I thought I would share the controller diagram for our show this year. Hopefully it will give you a bit of an idea of what goes into something like this hardware-wise.
This is a large PDF that you can download if you would like, otherwise it scrolls in the box below…
This just shows network (blue) and differential (green) connections, and not power or the actual pixels and props.
The Show Runner (FPP Master) is permanently installed. It runs the playlists and scheduler and is connected to the FM transmitter (not shown in the diagram). It controls the power to the FM transmitter via a GPIO relay, so the transmitter is only on when a show with music is running. It tells the other controller computers what to do via a dedicated Ethernet and WI-FI network.
The Power Control is also permanently installed and controls power to the whole show. We shut down the power when nothing is running for safety and to save a bit of electricity.
The computers that run the show are all small SBCs (Single Board Computers) like Raspberry Pis and Beagle Bones. They aren’t much larger than a deck of standard playing cards. They provide the “brains” for the controllers. The actual controllers are all attached to them using their GPIO interface. You can find out more about all of this on our Terminology Page.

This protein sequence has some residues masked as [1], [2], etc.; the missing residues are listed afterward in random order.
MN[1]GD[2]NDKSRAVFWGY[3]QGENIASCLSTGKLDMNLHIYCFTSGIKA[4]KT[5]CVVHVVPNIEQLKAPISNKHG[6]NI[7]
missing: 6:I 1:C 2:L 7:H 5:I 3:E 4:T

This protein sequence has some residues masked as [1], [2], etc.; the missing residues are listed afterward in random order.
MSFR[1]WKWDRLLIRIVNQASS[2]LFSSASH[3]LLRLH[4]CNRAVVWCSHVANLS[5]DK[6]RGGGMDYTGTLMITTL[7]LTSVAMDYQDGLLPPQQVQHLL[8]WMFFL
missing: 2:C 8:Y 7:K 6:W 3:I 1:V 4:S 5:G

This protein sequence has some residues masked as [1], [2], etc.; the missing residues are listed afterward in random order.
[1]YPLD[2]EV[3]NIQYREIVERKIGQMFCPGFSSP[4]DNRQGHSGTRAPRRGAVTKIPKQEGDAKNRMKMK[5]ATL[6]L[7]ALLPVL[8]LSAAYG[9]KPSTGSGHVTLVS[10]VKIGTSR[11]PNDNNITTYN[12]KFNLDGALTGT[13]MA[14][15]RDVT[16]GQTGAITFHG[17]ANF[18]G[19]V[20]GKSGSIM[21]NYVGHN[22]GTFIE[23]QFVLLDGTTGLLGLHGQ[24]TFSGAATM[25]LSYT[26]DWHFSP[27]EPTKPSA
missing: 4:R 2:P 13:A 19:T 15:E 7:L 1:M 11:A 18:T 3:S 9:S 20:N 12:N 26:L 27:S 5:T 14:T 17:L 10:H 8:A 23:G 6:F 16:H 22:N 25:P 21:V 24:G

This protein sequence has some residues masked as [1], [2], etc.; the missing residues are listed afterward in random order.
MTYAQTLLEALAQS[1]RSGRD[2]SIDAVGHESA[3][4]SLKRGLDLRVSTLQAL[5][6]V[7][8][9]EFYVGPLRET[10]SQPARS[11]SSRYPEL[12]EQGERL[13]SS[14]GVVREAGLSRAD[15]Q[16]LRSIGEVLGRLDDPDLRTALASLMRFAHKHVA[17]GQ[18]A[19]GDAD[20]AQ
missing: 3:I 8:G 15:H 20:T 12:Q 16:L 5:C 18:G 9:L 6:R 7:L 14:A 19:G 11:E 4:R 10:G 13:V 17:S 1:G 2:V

The differential receivers allow us to send pixel data, which can usually only travel about 15 feet, up to several hundred feet. Each one supports four “channels” of data. They connect to the controllers using standard Ethernet (network) cable. They each have their own power supplies and pixel outputs.
Not shown, mostly because I ran out of room, is an audio monitor that also runs on a Raspberry Pi. It’s just connected to some little computer speakers and allows us to hear the audio of the show closer to the house when it is on. It connects to the rest of the system via WI-FI.
All of the controllers run variations of Debian Linux, and most run FPP (Falcon Player) which is purpose-built for running light shows like this.